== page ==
Nelson Mandela’s life had been based on a “profound certainty that there are no differences that justify discrimination, violence, abuse or oppression”. He had shown that the only viable path was one of cohesion and unity.
This was the view of Chilean President Michelle Bachelet as she took to the podium to deliver the 12th Nelson Mandela Annual Lecture, in the Cape Town City Hall on 9 August 2014.
Bachelet said that, as the first female president of her country (recently elected for a second term), she felt extremely honoured to be giving the lecture on Women’s Day, a “special day for South African women and women around the world”.
She added: “I cannot be part of this event without having present in my memory, my heart and my mind an exceptional, and irreplaceable, man.
At a press conference later, she added that Mandela had been a leader who had been an inspiration to her throughout her life.
“For me, this is a very, very special occasion,” she said.
Bachelet is the second woman president to have presented the Nelson Mandela Annual Lecture following former Irish President Mary Robinson, who took to the podium in 2012.
Other former speakers include Presidents Bill Clinton and Thabo Mbeki; Nobel Laureates Kofi Annan, the late Wangari Maathai, Ellen Johnson Sirleaf, Desmond Tutu and Muhammad Yunus; Professors Ariel Dorfman and Ismail Serageldin; and most recently global philanthropist Dr Mo Ibrahim.
On the stage with President Bachelet were Nelson Mandela’s widow Graça Machel, mayor of Cape Town Patricia de Lille and chair of the Nelson Mandela Foundation, Professor Njabulo Ndebele.
The programme director, actor and playwright Dr John Kani, said at the close that one of the reasons why everyone had loved Mandela was because “he saw himself in us”.
“Nelson Mandela saw himself first and foremost a servant of South Africa’s people, to whom he owed a duty.”
Bachelet’s lecture focused on building social cohesion through active citizenship, with the sub-themes of education and community participation in democracy.
She said Mandela’s life had been based on a “profound certainty that there are no differences that justify discrimination, violence, abuse or oppression”. He had shown that the only viable path was one of cohesion and unity.
Sketching historical similarities between Chile and South Africa’s path to democracy, she said: “It can be said we share a common wound, a common pain, but we also share a sense of common pride.”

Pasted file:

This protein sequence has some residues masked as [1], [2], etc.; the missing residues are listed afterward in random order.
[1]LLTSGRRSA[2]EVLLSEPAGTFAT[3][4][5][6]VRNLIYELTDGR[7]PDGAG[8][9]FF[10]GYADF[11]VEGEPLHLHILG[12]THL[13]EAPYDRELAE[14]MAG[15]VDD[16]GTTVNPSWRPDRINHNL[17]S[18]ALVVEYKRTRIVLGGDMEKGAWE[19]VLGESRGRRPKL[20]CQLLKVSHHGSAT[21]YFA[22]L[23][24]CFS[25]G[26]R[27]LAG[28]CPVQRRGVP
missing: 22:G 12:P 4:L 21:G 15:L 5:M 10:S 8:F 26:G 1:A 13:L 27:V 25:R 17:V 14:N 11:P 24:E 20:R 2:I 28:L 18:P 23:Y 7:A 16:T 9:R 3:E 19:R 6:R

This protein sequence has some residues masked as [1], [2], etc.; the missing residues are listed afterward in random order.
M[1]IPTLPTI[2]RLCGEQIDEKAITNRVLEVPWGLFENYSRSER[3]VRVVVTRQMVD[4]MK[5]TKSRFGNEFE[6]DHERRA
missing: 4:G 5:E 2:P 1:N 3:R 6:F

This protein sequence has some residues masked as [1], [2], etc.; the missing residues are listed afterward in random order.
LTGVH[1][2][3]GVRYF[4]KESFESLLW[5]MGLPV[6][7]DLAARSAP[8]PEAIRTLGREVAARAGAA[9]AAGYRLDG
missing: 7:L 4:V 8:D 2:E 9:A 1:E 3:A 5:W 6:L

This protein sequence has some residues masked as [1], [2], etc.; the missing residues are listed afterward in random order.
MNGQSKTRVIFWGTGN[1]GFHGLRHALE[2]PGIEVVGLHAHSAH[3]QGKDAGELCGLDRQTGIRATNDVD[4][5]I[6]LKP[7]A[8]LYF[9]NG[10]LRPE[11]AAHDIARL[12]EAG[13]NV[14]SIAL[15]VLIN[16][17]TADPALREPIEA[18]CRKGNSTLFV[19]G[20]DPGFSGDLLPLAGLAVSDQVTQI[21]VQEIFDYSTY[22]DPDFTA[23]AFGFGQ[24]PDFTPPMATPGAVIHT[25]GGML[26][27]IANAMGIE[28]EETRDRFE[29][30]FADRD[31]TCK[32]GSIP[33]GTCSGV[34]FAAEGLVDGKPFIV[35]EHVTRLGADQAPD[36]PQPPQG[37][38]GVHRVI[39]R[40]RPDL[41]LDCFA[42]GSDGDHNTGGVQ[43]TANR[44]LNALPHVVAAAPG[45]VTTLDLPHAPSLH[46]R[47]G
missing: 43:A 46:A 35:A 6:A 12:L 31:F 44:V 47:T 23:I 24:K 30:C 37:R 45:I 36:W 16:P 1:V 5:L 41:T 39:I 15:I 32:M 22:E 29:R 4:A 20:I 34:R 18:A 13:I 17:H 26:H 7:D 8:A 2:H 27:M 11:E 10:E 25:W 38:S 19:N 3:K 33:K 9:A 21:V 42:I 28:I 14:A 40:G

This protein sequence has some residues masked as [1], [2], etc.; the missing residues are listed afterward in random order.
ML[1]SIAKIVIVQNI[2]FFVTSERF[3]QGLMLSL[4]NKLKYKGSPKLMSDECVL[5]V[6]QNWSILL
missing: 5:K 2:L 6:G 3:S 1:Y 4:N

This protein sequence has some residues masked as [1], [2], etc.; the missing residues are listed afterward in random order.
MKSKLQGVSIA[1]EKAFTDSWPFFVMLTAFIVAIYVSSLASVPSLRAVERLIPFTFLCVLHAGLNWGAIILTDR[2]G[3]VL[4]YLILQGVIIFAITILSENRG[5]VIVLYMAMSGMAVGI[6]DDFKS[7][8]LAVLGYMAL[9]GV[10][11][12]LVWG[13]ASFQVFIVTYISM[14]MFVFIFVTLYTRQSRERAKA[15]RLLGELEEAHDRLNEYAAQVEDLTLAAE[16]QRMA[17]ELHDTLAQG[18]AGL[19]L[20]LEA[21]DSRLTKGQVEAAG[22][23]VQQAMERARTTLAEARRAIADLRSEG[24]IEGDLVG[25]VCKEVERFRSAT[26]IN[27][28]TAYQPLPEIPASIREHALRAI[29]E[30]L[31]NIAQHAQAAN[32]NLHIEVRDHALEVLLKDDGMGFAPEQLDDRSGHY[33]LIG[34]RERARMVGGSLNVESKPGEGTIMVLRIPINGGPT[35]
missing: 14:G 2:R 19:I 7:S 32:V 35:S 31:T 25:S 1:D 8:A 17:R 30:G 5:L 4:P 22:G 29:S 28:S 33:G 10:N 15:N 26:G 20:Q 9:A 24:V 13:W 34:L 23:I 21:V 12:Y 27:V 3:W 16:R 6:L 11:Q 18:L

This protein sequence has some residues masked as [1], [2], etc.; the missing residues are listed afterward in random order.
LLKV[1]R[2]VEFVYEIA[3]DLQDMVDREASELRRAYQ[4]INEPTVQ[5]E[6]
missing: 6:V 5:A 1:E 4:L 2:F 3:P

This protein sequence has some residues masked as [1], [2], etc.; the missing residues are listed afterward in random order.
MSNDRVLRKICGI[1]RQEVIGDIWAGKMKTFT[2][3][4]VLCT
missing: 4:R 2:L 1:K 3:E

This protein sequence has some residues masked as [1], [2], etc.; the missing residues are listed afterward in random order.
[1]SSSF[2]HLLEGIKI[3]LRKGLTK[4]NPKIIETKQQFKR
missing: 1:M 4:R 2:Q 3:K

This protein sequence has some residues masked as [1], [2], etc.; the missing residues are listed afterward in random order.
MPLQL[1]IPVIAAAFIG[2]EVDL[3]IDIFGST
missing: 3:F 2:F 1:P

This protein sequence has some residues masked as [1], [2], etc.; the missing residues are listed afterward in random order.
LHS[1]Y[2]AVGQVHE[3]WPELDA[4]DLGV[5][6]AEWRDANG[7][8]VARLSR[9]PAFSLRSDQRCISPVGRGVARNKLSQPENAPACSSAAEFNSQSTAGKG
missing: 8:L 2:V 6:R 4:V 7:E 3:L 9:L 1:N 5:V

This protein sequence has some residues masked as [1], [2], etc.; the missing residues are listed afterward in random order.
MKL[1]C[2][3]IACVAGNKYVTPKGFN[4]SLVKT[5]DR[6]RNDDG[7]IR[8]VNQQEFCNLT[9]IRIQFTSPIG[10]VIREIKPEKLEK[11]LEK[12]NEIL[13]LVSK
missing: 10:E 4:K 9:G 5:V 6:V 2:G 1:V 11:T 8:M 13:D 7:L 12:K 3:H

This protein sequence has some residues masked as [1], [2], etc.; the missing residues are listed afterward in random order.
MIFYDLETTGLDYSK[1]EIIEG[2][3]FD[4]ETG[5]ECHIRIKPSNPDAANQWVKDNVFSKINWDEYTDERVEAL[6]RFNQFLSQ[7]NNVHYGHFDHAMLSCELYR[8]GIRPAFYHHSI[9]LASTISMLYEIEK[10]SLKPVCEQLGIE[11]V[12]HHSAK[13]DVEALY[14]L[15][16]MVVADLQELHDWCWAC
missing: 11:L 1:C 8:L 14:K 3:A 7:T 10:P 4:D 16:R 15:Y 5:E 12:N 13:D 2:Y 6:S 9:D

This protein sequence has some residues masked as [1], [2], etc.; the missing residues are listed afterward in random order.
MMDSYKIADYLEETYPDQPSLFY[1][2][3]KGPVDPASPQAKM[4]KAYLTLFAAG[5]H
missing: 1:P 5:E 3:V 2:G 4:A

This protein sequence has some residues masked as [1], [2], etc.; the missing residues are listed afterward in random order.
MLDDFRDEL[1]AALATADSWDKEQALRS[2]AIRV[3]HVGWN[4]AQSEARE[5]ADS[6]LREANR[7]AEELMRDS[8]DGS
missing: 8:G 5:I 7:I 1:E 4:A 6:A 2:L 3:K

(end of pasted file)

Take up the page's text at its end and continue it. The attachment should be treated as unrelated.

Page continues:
She paid tribute to Tutu, who was among the many dignitaries in the audience, for having convened the Truth and Reconciliation Commission, for which there had been a similar process in Chile.
However, she also highlighted the one group in the world who continued to lag behind, namely women. Cultural, economic, social, political discrimination against women remained one of the “most scandalous unequal situations on the planet”.
Among these inequalities were that six out of 10 poor people were women and 75% of women could not get loans from banks.
“As President of Chile, it has been my commitment to make equality between men and women a state objective,” she added.
Elaborating on her government’s pledge to focus on education, she reiterated Mandela’s famous quote: “Education is the most powerful weapon we can use to change the world.”
She drew applause when she said that although Chile had high levels of coverage when it came to education, the challenge was not only to provide access, but also quality.
At the press conference held immediately after the lecture, she also announced that Chile would in 2015 be launching 50 Nelson Mandela scholarships for students from Africa to attend Chilean universities.
She said that Chile also planned to convene a “conversation” involving South Africa, Chile and other Latin American countries going through a transitional justice process so that they could learn from each other.
In his thanks to her, Sello Hatang, CEO of the Nelson Mandela Foundation, thanked Bachelet, saying that if Madiba had been present, he would have been proud.
“You have set the bar very high for all future Nelson Mandela Annual Lectures. For us, this afternoon has been about reflection, memory, legacy. It has been about honouring Madiba.”
He added: “Also fundamental to the legacy of Nelson Mandela is that we must take responsibility for our own liberation. With freedom comes responsibility. This responsibility is not only for us but for the underprivileged, the weak and the wretched.”
The lecture, in the Cape Town City Hall, bears particular political significance as this is where Mandela first addressed South Africans and the world after his release from prison on 11 February 1990 after 27 years in prison. It was also the place where he first spoke to South Africans as their president on 9 May 1994.
This is also the first lecture to be given since his passing away in December last year.
Women's Day commemorates the day in 1956 when 20 000 women marched to the Union Buildings in Pretoria to demand that women not be required to carry passes.